Temporary KColorScheme change - hard-code some state colors

pinheiro nuno at oxygen-icons.org
Mon Sep 17 17:08:11 BST 2007

A Monday 17 September 2007 17:01:05, Richard Dale escreveu:
> On Monday 17 September 2007, Matthew Woehlke wrote:
> > Richard Dale wrote:
> > > On Monday 17 September 2007, pinheiro wrote:
> > >> i think we should keep this feature turned off by defoult for the
> > >> moment until we get it in to ship shape condition, (the flikering and
> > >> the delay are real issues that we must deal with until we can realy
> > >> use it) AFIK its rely not big on cpu so ithink we should try it as an
> > >> option as i think many of the issues will be solved in the near
> > >> future..
> > >
> > > No, the hack to use the inactive control color palette for entire
> > > windows is just broken and can never be made to work properly.
> >
> > Have you reported this bug to TT so that QPalette::Inactive can be
> > removed in Qt5? Really, if it was so "fundamentally broken", don't you
> > think TT would not have added it in the first place, much less gotten it
> > working as well as it does? If this "it has bugs therefore it must be
> > fundamentally broken" attitude ran the world, we'd still be living in
> > caves.
> >
> > And yes, I completely disagree with the assertion that this "can never
> > be made to work properly".
> >
> > Also: get this "we can't make the text less contrasting because then it
> > is unreadable" out of your head. If you don't like that effect, *then
> > don't use it*. The default effect, if there is any, obviously will have
> > to be something that does not make this a problem. What I'm getting from
> > you is a lot of "it doesn't work for me, therefore no one should have
> > it".
> >
> > Btw, someone had said the font chooser is broken? I didn't see anything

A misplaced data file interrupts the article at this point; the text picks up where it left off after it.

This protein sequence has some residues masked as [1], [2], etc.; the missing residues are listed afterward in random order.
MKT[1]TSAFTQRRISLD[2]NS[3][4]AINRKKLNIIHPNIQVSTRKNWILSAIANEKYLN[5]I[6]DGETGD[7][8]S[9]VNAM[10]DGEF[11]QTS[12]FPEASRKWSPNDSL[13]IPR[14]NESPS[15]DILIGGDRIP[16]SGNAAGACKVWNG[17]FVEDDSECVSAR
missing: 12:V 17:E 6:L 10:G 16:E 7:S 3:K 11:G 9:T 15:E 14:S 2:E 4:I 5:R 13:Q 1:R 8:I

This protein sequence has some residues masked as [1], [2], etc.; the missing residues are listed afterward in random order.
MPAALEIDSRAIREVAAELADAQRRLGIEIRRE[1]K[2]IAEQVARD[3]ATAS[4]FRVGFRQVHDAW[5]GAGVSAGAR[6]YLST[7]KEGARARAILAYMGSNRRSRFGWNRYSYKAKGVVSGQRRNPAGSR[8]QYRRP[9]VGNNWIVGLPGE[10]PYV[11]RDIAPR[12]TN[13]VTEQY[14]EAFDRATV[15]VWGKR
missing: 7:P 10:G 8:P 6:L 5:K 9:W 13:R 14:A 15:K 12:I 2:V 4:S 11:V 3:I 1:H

> > wrong, anyone have a sample screen shot?
> >
> > > The visual metaphor you
> > > use for indicating the an individual control is inactive is different
> > > from the metaphor that you might want to use within the window contents
> > > to indicate the entire window is inactive.
> >
> > You still seem to think that QPalette::Inactive == widget does not have
> > input focus. This is not the case, (enabled) widgets without input focus
> > are active iff isWindowActive()==true.
> >
> > - QPalette::Active => isWindowActive()
> > - QPalette::Inactive => !isWindowActive()
> >
> > > We would need to use another mechanism entirely to do the effect that
> > > Mac OS X has - ie only change the color of the knob in a scroll bar and
> > > only just the color of selections. The inactive palette effect does far
> > > more than just that. I assume that the Qt style for Mac OS X must do
> > > this already, and maybe there is some api in Qt to allow it to work
> > > that we could experiment with using.
> >
> > This is the sort of thing that convinces me some people are totally
> > fixated on the intensity effect and don't even realize there are other
> > effects.
> >
> > We *might* be able to do exactly this (although it would be really,
> > really hard since there is intimate knowledge of the palette happening
> > here). I think what would work better is to use ColorTint, where the
> > tint color == QPalette::Window; this way QPalette::Window doesn't
> > change, but everything else "fades" into that color.
> >
> > I'm not saying that we *should* do that, just trying to make the point
> > that this isn't as inflexible as some people seem to think.
> The reason I call the inactive palette change a 'hack' is because I thought
> you were attempting to use the same api, and the same visual metaphor for
> both.
> But the QPalette docs say this:
> "If you create a new widget we strongly recommend that you use the colors
> in the palette rather than hard-coding specific colors.
> The color groups:
> The Active group is used for the window that has keyboard focus.
> The Inactive group is used for other windows.
> The Disabled group is used for widgets (not windows) that are disabled for
> some reason.
> Both active and inactive windows can contain disabled widgets. (Disabled
> widgets are often called inaccessible or grayed out.)
> In most styles, Active and Inactive look the same."
> So it does look like I'm wrong. All I can say is when I first tried this
> change, it made the KDE4 UI look like a dog's breakfast. Do we have any
> examples of styles where Active and Inactive don't look the same which are
> visually appealing?
> -- Richard

yes oxygen, :P you guys were loking at somthing that was completly off the 
chart, but it was couse we anted to see what it was doing :) can we please 
try to make this work, if it dosent i will be the frist one to say "lets get 
rid of this" until now we havent realy tried it. I rely think that if it done 
like in my mock its will be prety sutle and beter in term of usability, 
people wont probaly notece it.


core oxygen icon designer

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